Chicago’s Accomplishments and Leaders, Glenn A. Bishop, 1932
THE CHICAGO STADIUM
THE WORLD’S GREATEST INDOOR ARENA
Where Presidential Candidates Have Been Nominated and Trained Elephants Have Performed
HAD it existed in the Ancient World, the Chicago Stadium, out on West Madison street, would have been included among the “Seven Wonders.” It is the world’s largest building of its kind.
Here Herbert Hoover and Franklin D. Roosevelt were nominated for the Presidency by the National Conventions of their respective parties. Here during the Rodeo, cowboys have ridden bucking broncos and have bull-dogged steers. Acrobats, equestrians, aerialists, and trained elephants have performed in its arena or under its steel girders. Here six-day bicycle racers have competed, boxing tournaments have been held . . . tennis tournaments … ice hockey matches . . . indoor track meets . . . flower shows . . . operas.
The Stadium, an immense pile of steel and stone, was erected in 1929. It is a monument to the enterprise of Paddy Harmon, west side politician and philanthropist, whose body lay in state there shortly after the completion of the building.
As a convention hall, as a temple of sport, as a setting for great public spectacles, the Chicago Stadium relegates New York’s new Madison Square Garden to the background.
The Stadium has a seating capacity of 25,000, but on special occasions has accommodated 30,000 people without crowding. It occupies an entire city block, with parking spaces at either end. The seats are arranged in tiers around an oval 244 feet long and 145 feet wide.
It manufactures its own weather and has its own refrigerating plant. The ventilating and cooling systems, under thermostatic control, deliver 6,000 cubic feet of conditioned air every minute. The $368,000 ice-making equipment can manufacture 600 tons of ice within twenty-four hours, and for hockey matches or skating, the entire floor can be converted into a rink. The following week perhaps it may blossom into a huge garden.
In the building of the Stadium special attention was given to acoustics, with the result that acoustically it is superior even to the Mormon Temple at Salt Lake City which heretofore had been considered peerless in such matters.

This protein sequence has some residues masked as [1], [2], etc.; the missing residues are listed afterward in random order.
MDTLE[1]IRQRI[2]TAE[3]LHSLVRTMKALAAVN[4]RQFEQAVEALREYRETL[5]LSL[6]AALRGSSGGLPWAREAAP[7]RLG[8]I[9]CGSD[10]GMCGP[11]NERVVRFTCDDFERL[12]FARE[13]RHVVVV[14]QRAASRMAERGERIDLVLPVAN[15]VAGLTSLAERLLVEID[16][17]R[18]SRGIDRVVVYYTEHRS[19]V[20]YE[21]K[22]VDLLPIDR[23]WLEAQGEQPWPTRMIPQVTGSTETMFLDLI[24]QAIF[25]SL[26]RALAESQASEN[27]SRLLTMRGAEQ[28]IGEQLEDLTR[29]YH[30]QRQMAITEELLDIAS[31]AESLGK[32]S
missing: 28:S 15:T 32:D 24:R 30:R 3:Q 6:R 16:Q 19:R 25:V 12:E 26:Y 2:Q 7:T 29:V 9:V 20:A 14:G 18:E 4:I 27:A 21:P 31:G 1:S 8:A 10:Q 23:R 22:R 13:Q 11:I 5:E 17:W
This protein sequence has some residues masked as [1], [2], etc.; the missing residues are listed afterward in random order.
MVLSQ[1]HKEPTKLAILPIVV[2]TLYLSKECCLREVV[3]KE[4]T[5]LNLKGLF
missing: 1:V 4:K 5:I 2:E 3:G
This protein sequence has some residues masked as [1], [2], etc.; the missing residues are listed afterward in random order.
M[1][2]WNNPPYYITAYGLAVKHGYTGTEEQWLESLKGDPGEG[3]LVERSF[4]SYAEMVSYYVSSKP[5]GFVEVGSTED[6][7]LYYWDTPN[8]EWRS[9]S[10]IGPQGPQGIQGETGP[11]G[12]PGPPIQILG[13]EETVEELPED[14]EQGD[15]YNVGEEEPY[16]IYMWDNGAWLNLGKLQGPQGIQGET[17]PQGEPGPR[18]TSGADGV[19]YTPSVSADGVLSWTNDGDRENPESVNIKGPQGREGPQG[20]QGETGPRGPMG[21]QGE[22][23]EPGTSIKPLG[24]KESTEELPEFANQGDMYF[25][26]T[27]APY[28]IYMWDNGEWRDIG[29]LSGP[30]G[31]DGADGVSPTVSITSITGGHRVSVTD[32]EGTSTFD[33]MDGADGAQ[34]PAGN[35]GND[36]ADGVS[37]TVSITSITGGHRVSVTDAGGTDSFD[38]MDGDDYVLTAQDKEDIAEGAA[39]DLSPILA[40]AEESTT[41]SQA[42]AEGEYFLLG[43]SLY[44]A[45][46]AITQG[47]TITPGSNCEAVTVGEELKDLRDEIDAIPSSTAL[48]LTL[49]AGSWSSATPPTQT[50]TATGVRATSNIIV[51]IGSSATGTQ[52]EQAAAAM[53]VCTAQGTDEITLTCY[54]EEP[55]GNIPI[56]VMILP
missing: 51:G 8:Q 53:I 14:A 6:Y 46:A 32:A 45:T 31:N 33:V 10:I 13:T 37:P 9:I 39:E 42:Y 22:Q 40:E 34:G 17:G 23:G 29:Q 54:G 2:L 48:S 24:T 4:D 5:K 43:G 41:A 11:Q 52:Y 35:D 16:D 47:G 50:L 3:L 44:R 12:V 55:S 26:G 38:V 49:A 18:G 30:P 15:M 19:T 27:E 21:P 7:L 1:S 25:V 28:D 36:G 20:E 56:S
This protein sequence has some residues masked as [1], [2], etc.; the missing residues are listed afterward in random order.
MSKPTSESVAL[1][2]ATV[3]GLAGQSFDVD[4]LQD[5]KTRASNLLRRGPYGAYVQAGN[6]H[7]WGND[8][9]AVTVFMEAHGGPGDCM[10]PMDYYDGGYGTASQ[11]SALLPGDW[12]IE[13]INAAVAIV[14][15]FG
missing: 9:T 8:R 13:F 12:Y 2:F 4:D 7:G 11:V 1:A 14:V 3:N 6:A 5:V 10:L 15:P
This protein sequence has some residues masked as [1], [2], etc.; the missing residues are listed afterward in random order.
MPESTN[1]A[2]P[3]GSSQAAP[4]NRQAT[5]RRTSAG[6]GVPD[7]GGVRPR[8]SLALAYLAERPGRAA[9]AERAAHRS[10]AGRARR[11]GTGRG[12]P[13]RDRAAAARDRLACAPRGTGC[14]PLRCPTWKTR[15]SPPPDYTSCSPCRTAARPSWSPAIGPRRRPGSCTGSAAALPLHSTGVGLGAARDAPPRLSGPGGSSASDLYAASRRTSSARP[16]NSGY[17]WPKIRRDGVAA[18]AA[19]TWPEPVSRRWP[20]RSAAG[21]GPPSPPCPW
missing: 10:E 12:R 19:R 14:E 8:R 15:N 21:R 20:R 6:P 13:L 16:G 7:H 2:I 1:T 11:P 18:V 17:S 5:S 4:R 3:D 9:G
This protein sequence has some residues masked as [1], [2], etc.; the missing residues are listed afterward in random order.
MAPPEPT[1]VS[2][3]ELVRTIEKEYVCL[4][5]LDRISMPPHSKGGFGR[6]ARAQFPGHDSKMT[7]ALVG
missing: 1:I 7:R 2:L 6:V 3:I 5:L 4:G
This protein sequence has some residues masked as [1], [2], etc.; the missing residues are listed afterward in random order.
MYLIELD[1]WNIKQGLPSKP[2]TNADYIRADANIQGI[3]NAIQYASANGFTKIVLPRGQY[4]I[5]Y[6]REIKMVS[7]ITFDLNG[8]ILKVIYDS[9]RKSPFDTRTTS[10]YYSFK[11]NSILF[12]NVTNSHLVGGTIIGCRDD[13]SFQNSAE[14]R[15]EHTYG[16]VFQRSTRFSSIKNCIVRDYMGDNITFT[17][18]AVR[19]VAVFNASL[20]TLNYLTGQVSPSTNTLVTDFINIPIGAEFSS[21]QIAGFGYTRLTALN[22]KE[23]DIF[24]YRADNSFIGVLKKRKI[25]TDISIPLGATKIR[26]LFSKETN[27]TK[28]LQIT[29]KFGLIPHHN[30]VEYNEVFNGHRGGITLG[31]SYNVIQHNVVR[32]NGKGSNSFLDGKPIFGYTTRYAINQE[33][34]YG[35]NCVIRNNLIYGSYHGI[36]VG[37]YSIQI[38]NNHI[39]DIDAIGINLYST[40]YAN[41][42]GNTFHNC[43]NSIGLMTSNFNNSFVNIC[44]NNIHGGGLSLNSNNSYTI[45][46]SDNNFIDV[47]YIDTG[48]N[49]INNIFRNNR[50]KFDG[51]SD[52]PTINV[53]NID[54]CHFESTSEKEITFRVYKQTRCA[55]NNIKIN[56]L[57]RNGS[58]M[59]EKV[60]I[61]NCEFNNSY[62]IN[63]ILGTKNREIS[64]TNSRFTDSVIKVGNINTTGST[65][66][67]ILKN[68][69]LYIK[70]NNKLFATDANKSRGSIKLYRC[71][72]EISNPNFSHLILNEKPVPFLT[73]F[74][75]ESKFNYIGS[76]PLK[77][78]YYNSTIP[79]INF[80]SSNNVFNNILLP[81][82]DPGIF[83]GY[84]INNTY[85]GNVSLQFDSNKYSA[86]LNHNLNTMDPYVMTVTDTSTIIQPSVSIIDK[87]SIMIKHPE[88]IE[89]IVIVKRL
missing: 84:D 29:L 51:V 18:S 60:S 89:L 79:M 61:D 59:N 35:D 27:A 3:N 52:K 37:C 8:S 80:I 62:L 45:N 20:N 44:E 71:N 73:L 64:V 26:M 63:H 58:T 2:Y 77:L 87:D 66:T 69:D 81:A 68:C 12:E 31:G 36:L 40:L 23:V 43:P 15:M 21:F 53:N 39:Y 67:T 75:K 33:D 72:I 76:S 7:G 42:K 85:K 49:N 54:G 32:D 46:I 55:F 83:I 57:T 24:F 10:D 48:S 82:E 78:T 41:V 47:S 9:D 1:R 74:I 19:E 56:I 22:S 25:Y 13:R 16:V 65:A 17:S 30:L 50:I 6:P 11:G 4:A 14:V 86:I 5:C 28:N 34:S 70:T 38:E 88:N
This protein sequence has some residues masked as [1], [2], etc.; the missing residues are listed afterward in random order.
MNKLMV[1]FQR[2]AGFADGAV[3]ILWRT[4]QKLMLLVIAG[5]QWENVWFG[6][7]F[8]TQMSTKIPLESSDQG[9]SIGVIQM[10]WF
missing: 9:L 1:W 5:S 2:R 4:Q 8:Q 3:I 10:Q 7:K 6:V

Interior of the Stadium
A “super” amphfying system makes it possible for a whisper to be heard in the most remote corner of the building. Powerful batteries of floodlights can be focused on any section of the amphitheater as required.
Unique in respect to being the world’s largest is the Stadium organ, in volume of sound the equivalent of twenty-five bands of 100 instruments each, or 2,500 orchestral pieces. The great organ plays simultaneously 40 harmonizing snare drums, 16 vioHns, 12 saxophones, 4 bass drums, 12 flutes, 9 clarinets, 6 trumpets, 7 French horns. More than 240 feet of pipes and 5,000 feet of wire have gone into its making. The range of controlled sound runs all the way from a bird note to a thunder storm, but its full power never has been tested. On several experimental occasions, its vibrations have shattered electric light bulbs.
Two restaurants, numerous conference rooms, public telephones, a private switchboard, telegraph and radio connections are among the Stadium’s conveniences.
With main floor entrances on opposite sides of the building, balcony entrances at the four corners, and exits at either end, the Stadium can be emptied, even of a capacity crowd, within a few minutes.
The Stadium has its own staff of trained ushers, its own fire and police departments, the latter augumented by city police and firemen. President Sidney N. Strotz has tried to leave nothing undone that will make for the convenience, comfort and safety of the public.
There is something of interest going on almost all the time at the Stadium. Its conventions, expositions, entertainments, and sporting events have attracted nation’wide attention, thus adding to the fame of Chicago.